November 10, 2016

Leo the Great

November 10, 2016:  St. Leo the Great, Pope and Doctor

  • 'Hearts' suspenders:  You've refreshed the saints' hearts; Onesimus, my own heart; refresh my heart (1st reading)
  • 'Hand' tie pin:  I, Paul, write this in my own hand (1st reading)
  • 'Crowns' tie:  The Lord shall reign forever (psalm)
  • 'Eyeball' pin:  The Lord gives sight to the blind (psalm); the coming of the Kingdom can't be observed (gospel)
  • 'Lightning bolt' pin:  Just as lightning lights up the sky, so will the Son of Man be (gospel)
  • White shirt:  Liturgical color for St. Leo memorial

Pope Francis
To Pontifical Council for Promoting Christian Unity:  Christian faith, a journey of conversion to the will of Christ, requires unity.  Avoid false models of communion:
Believing unity can be achieved through human effort alone:  Unity, he insisted, is a gift from God and our task is to welcome that gift and make it visible to others. Rather than just a goal to be achieved, he said, we should see the search for unity as a journey that we undertake together with patience, determination, effort and commitment, knowing that all of us are sinners for whom God has infinite mercy. Remember, he said, that when we work, pray and serve the needy together, we are already united.
Uniformity:  When differences are rooted in apostolic tradition, they're not a threat but a treasure for Church unity; trying to suppress them goes against the Spirit who enriches Christians with a variety of gifts.
Going back in time to incorporate one church into another:  No one should deny their own faith or tolerate proselytism, a poison for the ecumenical journey.  True ecumenism is when we focus not on our own regulations but on God's Word which requires us to listen, receive, and witness.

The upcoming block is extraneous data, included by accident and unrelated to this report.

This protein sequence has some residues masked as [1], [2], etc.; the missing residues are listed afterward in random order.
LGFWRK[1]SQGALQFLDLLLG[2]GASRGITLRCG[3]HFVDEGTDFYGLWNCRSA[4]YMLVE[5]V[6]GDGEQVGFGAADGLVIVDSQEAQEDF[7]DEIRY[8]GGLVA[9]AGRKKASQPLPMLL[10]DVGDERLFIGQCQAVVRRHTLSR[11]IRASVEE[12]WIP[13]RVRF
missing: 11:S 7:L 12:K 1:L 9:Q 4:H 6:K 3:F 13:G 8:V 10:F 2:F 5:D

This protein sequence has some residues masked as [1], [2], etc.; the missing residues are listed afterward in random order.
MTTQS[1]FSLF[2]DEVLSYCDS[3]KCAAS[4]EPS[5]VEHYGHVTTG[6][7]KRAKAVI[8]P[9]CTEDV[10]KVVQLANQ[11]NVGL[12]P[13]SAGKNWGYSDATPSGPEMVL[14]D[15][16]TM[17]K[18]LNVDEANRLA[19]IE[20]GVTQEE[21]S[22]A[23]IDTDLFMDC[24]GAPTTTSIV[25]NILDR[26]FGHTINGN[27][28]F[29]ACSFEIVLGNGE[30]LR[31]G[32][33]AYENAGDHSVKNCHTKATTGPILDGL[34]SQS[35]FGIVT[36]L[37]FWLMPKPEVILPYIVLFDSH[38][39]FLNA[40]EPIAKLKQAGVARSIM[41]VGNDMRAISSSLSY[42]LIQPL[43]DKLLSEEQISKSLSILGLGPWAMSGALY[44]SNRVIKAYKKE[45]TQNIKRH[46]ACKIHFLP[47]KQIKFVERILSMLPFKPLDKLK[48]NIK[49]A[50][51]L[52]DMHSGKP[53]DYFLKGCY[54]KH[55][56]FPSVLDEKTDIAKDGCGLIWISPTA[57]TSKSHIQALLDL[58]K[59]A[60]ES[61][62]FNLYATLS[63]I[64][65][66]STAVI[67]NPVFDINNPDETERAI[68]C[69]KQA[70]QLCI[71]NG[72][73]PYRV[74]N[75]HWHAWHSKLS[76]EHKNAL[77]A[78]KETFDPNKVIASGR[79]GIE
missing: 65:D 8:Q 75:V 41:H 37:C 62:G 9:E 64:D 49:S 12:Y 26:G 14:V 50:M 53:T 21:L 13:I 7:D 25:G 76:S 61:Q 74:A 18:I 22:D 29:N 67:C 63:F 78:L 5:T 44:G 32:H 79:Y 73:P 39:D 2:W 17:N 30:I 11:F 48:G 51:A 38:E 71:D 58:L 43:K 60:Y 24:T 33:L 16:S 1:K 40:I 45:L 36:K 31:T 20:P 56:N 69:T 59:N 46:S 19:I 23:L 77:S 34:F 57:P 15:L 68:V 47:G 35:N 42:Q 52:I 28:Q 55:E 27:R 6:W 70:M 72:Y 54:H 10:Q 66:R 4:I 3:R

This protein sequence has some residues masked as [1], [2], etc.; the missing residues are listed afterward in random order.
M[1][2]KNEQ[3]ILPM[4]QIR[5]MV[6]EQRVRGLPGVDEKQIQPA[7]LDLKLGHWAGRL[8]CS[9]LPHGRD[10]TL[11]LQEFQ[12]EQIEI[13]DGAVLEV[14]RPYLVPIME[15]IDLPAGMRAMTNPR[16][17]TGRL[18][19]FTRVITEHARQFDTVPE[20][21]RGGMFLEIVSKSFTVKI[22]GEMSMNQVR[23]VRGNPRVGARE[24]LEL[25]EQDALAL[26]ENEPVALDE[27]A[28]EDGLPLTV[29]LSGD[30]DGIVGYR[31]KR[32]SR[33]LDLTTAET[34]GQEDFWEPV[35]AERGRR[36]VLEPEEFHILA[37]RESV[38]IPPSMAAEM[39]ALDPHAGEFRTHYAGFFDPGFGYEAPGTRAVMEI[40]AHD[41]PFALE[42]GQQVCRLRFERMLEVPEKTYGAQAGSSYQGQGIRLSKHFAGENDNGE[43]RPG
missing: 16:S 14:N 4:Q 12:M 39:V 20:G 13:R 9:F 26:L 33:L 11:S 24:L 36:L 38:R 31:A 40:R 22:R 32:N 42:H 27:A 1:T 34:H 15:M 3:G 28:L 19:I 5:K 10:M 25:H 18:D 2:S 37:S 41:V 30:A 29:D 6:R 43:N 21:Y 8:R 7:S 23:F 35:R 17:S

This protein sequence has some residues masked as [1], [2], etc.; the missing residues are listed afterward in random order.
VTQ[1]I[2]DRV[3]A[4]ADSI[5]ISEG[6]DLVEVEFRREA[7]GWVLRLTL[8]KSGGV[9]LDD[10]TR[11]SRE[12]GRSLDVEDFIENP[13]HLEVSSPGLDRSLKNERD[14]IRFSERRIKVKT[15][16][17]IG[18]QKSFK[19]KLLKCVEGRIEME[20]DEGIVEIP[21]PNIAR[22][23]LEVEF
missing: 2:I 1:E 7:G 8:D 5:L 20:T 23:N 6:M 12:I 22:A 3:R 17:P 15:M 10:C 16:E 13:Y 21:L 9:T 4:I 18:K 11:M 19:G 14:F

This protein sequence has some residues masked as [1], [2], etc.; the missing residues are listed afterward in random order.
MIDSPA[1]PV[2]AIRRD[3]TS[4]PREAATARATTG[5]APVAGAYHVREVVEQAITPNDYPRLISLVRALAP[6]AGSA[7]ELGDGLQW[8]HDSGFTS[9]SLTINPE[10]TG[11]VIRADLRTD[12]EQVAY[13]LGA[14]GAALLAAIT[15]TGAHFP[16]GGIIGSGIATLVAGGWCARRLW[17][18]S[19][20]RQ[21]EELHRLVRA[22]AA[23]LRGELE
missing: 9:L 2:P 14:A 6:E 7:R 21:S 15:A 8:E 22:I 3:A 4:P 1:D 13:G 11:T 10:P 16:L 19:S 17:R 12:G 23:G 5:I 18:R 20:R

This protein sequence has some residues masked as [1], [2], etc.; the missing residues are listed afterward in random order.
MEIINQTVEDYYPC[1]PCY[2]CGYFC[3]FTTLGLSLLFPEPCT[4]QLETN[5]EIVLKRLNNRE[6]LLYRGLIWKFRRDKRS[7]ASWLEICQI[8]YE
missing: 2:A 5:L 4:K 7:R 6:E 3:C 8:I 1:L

Homily:  Jesus stressed that Christians must guard hope every while awaiting the fullness of the Kingdom. God's Kingdom, among us, is like a seed growing over time; God helps it grow without drawing attention to it.
The Kingdom isn't a ‘show’ religion seeking new things or revelations.  Jesus Christ is the last Word of God; others are like fireworks that light you up then leave nothing behind:  no growth or light.  We've been tempted by entertainment religion, wanting to have something in our hands.  Our salvation comes from hope; artificial brightness dies after an instant.
While awaiting the fullness of the Kingdom, take care of your hope.  Guard it with patience, like one who planted a seed and takes care of the plant, ensuring there are no weeds close by, so it'll grow.  How do I guard this seed, the Spirit inside us?  How do I discern the wheat from the tares?  Grow through hope and guard that hope.  Our hope of meeting the Lord is the thread in salvation history.
Ask, Do I have hope, or do I go ahead without knowing how to tell good from bad, the light of the Spirit from fireworks?  We must, through rest, work, and discernment, guard the hope of God's Kingdom till the Lord comes and transforms everything.
"Lightning bolt"
  • Phlm 7-20  You've refreshed the holy ones' hearts.  I urge you on behalf of Onesimus; he was once useless to you but is now 'useful' to you and me.  I send him back to you.  Perhaps he was away so you could have him back not as slave but brother.  Welcome him, and if he owes you, charge me, though you owe me your very self.  Refresh my heart in Christ.
  • Ps 146:7-10  "Blessed is he whose help is the God of Jacob."  The Lord secures justice, gives food to the hungry, frees captives, restores sight, loves the just, protects strangers, sustains the fatherless and widow, and shall reign forever.
  • Lk 17:20-25  “The coming of the Kingdom can't be observed; no one can announce, ‘Here it is.’  God's Kingdom is among you.  The day will come when you'll long to see a day of the Son of Man but won't see it.  Some will tell you, ‘Look, there!’ but don't run in pursuit, for as lightning lights the whole sky, so will the Son be in his day.  But first he must suffer and be rejected....”